Persistence and Patience Pays Off | Aplastic Anemia and MDS International Foundation

Persistence and Patience Pays Off

My professional career for thirty years was with Colonial Williamsburg. I led children, adults, and even a king and queen on tours to explore our colonial history. I retired and shortly after turning 66, I was diagnosed with rheumatoid arthritis and treated with methotrexate. This may have led to my developing severe aplastic anemia, although it cannot be proven that methotrexate was the cause.

I was determined to take control and sought additional advice from Johns Hopkins Hospital. My local doctor was very supportive. Within four months, and after having transfusions every four weeks, I was advised to take the horse ATG treatment. I did this at my local hospital, and the nurses were wonderful. But after three months, it became obvious I wasn't responding. I visited Hopkins again and the doctor said there was nothing they could do for me. Because of my antibodies, I was not a good candidate for a bone marrow transplant. But this same doctor showed me an encouraging chart - part of an article by the leading aplastic anemia doctors at the National Institutes of Health (NIH), and everything changed after that.  I contacted NIH and was able to join a trial with the drug eltrombopag (Promacta®) for patients who were unresponsive to the horse ATG.  After three months, I was once again a non-responder.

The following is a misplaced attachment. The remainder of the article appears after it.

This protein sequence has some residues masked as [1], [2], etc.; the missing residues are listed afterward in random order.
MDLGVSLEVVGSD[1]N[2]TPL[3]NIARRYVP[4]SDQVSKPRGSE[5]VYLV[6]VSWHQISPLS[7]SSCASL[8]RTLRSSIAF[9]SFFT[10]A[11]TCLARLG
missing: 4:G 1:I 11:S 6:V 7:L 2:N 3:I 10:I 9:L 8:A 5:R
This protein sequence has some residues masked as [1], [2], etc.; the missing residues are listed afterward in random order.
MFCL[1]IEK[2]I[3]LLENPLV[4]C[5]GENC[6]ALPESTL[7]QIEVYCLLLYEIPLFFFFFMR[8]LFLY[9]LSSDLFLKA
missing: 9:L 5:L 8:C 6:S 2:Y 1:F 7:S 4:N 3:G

But 18 months later, I was able to join an extended trial for the same drug. This time, trial participants started eltrombopag at a higher level and were given six months to respond. Within eight weeks, my hemoglobin was not dropping as rapidly as usual. It has now been 10 months since I started the second trial, and my counts are climbing very slowly. I haven't needed a transfusion for almost six months since my last transfusion. I feel honored that I was able to participate in the NIH trials and hope they will lead to help for many other patients.

What made the difference in my case? At age 71, I probably just needed more time to respond to treatment, but I also believe one reason I've stayed positive and receptive is because I walk  a mile or two  every day and swim 40 minutes. I firmly believe that it's important to move ,and that getting oxygen pumping through our bodies not only helps us physically but mentally as well.